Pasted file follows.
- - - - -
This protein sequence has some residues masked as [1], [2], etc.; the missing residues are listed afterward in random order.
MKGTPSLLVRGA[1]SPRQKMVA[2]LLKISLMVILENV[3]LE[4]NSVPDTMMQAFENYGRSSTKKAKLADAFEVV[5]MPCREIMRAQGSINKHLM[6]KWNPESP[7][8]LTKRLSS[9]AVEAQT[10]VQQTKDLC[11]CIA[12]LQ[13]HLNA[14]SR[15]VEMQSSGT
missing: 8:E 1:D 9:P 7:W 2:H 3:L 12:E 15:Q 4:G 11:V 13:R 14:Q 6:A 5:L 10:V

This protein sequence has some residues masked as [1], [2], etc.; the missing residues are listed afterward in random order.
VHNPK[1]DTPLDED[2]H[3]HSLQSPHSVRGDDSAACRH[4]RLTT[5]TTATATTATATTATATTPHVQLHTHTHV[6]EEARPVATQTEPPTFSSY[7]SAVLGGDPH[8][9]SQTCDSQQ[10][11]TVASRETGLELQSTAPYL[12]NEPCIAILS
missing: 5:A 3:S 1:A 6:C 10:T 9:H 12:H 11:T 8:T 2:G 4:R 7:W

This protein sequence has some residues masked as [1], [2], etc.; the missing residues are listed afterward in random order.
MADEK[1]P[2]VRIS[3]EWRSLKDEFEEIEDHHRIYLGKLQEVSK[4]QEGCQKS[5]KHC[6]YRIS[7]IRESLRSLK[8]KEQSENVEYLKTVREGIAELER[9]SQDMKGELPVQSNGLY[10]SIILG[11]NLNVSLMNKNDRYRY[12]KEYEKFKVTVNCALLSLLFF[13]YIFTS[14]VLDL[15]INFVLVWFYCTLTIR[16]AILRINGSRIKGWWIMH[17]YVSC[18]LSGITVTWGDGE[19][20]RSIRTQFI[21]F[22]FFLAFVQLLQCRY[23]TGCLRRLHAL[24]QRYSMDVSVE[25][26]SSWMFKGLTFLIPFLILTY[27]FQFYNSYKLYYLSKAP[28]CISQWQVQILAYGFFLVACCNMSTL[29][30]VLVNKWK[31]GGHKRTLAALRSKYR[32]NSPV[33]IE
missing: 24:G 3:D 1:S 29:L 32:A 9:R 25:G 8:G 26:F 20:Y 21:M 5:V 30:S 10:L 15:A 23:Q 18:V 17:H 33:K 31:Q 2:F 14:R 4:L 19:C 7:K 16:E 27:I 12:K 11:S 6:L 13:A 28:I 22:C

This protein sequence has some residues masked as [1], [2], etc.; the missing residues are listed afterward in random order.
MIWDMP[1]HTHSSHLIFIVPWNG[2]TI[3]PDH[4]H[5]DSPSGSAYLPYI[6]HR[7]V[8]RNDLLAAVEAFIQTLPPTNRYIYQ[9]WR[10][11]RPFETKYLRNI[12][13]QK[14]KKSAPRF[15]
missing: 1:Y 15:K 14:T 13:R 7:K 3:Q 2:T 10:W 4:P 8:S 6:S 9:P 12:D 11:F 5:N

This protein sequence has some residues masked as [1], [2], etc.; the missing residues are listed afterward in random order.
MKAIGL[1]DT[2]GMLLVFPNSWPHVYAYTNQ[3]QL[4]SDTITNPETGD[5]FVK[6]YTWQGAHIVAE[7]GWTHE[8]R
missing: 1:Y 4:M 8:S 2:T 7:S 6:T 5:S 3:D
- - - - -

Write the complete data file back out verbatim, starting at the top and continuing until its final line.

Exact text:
This protein sequence has some residues masked as [1], [2], etc.; the missing residues are listed afterward in random order.
MKGTPSLLVRGA[1]SPRQKMVA[2]LLKISLMVILENV[3]LE[4]NSVPDTMMQAFENYGRSSTKKAKLADAFEVV[5]MPCREIMRAQGSINKHLM[6]KWNPESP[7][8]LTKRLSS[9]AVEAQT[10]VQQTKDLC[11]CIA[12]LQ[13]HLNA[14]SR[15]VEMQSSGT
missing: 8:E 1:D 9:P 7:W 2:H 3:L 12:E 15:Q 4:G 11:V 13:R 14:Q 6:A 5:L 10:V

This protein sequence has some residues masked as [1], [2], etc.; the missing residues are listed afterward in random order.
VHNPK[1]DTPLDED[2]H[3]HSLQSPHSVRGDDSAACRH[4]RLTT[5]TTATATTATATTATATTPHVQLHTHTHV[6]EEARPVATQTEPPTFSSY[7]SAVLGGDPH[8][9]SQTCDSQQ[10][11]TVASRETGLELQSTAPYL[12]NEPCIAILS
missing: 5:A 3:S 1:A 6:C 10:T 9:H 12:H 11:T 8:T 2:G 4:R 7:W

This protein sequence has some residues masked as [1], [2], etc.; the missing residues are listed afterward in random order.
MADEK[1]P[2]VRIS[3]EWRSLKDEFEEIEDHHRIYLGKLQEVSK[4]QEGCQKS[5]KHC[6]YRIS[7]IRESLRSLK[8]KEQSENVEYLKTVREGIAELER[9]SQDMKGELPVQSNGLY[10]SIILG[11]NLNVSLMNKNDRYRY[12]KEYEKFKVTVNCALLSLLFF[13]YIFTS[14]VLDL[15]INFVLVWFYCTLTIR[16]AILRINGSRIKGWWIMH[17]YVSC[18]LSGITVTWGDGE[19][20]RSIRTQFI[21]F[22]FFLAFVQLLQCRY[23]TGCLRRLHAL[24]QRYSMDVSVE[25][26]SSWMFKGLTFLIPFLILTY[27]FQFYNSYKLYYLSKAP[28]CISQWQVQILAYGFFLVACCNMSTL[29][30]VLVNKWK[31]GGHKRTLAALRSKYR[32]NSPV[33]IE
missing: 24:G 3:D 1:S 29:L 32:A 9:R 25:G 8:G 26:F 20:Y 21:M 5:V 30:S 10:L 15:A 23:Q 18:V 17:H 33:K 31:Q 2:F 14:R 4:L 19:C 7:K 16:E 27:I 12:K 11:S 6:L 13:A 28:I 22:C

This protein sequence has some residues masked as [1], [2], etc.; the missing residues are listed afterward in random order.
MIWDMP[1]HTHSSHLIFIVPWNG[2]TI[3]PDH[4]H[5]DSPSGSAYLPYI[6]HR[7]V[8]RNDLLAAVEAFIQTLPPTNRYIYQ[9]WR[10][11]RPFETKYLRNI[12][13]QK[14]KKSAPRF[15]
missing: 1:Y 15:K 14:T 13:R 7:K 3:Q 2:T 10:W 4:P 8:S 6:S 9:P 12:D 11:F 5:N

This protein sequence has some residues masked as [1], [2], etc.; the missing residues are listed afterward in random order.
MKAIGL[1]DT[2]GMLLVFPNSWPHVYAYTNQ[3]QL[4]SDTITNPETGD[5]FVK[6]YTWQGAHIVAE[7]GWTHE[8]R
missing: 1:Y 4:M 8:S 2:T 7:S 6:T 5:S 3:D